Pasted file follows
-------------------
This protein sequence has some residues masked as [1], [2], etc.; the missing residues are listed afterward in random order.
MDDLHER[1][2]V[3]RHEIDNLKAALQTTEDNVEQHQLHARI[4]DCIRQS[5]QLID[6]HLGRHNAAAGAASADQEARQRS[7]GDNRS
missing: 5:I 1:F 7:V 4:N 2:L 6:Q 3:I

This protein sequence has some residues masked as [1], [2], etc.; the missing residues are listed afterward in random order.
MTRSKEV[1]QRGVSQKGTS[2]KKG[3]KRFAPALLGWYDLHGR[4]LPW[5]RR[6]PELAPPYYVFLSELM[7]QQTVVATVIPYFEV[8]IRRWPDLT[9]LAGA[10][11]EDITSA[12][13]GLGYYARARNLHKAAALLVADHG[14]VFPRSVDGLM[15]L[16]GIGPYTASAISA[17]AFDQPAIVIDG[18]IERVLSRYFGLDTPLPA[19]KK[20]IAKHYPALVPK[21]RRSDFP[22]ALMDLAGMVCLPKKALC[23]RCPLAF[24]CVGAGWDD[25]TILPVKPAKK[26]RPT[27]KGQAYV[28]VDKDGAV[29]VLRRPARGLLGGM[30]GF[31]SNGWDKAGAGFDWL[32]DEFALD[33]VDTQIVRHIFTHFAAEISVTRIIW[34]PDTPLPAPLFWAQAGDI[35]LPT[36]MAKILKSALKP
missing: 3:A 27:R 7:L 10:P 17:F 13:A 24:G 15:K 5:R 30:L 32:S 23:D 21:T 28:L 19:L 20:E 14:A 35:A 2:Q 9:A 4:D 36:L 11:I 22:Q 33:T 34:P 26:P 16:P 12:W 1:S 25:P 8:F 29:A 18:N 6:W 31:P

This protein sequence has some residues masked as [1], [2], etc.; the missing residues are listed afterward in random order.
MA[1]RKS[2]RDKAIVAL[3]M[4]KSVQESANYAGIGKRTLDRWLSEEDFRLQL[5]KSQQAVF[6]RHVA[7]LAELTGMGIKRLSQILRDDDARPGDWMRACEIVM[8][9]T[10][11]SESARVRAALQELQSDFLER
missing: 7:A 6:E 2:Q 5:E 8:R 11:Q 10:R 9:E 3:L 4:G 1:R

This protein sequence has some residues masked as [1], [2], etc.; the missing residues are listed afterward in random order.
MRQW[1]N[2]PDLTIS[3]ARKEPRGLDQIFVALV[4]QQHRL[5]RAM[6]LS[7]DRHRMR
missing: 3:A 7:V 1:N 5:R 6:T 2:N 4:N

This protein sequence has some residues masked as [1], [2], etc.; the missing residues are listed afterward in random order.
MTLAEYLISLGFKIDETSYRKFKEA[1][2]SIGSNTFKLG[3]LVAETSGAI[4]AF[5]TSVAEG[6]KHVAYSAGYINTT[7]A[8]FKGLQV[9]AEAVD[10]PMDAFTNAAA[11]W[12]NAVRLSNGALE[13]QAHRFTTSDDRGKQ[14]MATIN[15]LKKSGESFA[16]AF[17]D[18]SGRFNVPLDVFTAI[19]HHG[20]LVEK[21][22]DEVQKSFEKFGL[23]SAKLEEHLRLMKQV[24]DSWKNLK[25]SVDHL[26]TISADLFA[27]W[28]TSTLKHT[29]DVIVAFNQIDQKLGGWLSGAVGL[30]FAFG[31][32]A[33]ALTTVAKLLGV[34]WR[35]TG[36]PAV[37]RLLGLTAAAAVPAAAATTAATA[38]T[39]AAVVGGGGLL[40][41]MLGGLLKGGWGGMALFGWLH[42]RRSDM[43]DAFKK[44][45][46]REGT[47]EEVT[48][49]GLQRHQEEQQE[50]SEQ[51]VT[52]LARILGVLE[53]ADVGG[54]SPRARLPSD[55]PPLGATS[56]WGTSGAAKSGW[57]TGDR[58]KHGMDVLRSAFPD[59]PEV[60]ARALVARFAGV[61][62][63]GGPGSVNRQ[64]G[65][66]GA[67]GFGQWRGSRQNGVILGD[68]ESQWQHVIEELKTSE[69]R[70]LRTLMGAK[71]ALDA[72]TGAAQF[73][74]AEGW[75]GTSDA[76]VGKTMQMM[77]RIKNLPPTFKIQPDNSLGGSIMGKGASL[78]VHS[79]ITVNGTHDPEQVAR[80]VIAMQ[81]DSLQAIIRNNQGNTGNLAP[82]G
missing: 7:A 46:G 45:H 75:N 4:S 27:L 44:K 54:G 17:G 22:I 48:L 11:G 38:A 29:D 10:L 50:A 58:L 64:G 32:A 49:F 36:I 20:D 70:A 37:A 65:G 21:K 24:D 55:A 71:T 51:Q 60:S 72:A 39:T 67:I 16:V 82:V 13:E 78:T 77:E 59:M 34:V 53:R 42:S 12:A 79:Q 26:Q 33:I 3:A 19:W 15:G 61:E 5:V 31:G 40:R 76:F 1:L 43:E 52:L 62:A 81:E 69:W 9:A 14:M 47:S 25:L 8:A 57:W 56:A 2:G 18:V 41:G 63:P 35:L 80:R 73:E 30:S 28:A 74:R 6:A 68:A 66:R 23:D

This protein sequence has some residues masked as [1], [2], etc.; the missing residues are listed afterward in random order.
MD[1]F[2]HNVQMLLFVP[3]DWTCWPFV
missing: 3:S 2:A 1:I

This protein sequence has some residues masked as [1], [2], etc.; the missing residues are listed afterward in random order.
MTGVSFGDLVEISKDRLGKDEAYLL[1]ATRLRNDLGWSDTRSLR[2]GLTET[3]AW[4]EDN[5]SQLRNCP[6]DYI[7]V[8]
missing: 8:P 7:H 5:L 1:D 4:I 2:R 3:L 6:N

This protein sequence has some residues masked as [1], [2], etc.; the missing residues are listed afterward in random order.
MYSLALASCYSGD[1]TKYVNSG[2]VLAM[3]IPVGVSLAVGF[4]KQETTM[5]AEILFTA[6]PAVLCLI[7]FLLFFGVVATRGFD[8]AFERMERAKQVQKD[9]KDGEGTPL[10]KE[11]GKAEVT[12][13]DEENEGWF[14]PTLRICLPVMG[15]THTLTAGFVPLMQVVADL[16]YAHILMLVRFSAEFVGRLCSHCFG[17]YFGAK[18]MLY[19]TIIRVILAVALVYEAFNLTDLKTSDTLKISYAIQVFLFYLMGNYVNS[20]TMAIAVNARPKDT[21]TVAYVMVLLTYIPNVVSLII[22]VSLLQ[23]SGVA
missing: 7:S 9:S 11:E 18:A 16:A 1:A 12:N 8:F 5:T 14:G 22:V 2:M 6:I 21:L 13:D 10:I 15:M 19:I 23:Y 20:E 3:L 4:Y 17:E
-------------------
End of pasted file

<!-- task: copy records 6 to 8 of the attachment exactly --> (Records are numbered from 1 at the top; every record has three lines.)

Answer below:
This protein sequence has some residues masked as [1], [2], etc.; the missing residues are listed afterward in random order.
MD[1]F[2]HNVQMLLFVP[3]DWTCWPFV
missing: 3:S 2:A 1:I

This protein sequence has some residues masked as [1], [2], etc.; the missing residues are listed afterward in random order.
MTGVSFGDLVEISKDRLGKDEAYLL[1]ATRLRNDLGWSDTRSLR[2]GLTET[3]AW[4]EDN[5]SQLRNCP[6]DYI[7]V[8]
missing: 8:P 7:H 5:L 1:D 4:I 2:R 3:L 6:N

This protein sequence has some residues masked as [1], [2], etc.; the missing residues are listed afterward in random order.
MYSLALASCYSGD[1]TKYVNSG[2]VLAM[3]IPVGVSLAVGF[4]KQETTM[5]AEILFTA[6]PAVLCLI[7]FLLFFGVVATRGFD[8]AFERMERAKQVQKD[9]KDGEGTPL[10]KE[11]GKAEVT[12][13]DEENEGWF[14]PTLRICLPVMG[15]THTLTAGFVPLMQVVADL[16]YAHILMLVRFSAEFVGRLCSHCFG[17]YFGAK[18]MLY[19]TIIRVILAVALVYEAFNLTDLKTSDTLKISYAIQVFLFYLMGNYVNS[20]TMAIAVNARPKDT[21]TVAYVMVLLTYIPNVVSLII[22]VSLLQ[23]SGVA
missing: 7:S 9:S 11:E 18:A 16:A 1:A 12:N 8:F 5:T 14:G 22:V 2:M 6:I 21:L 13:D 10:I 15:M 19:I 23:Y 20:E 3:L 4:Y 17:E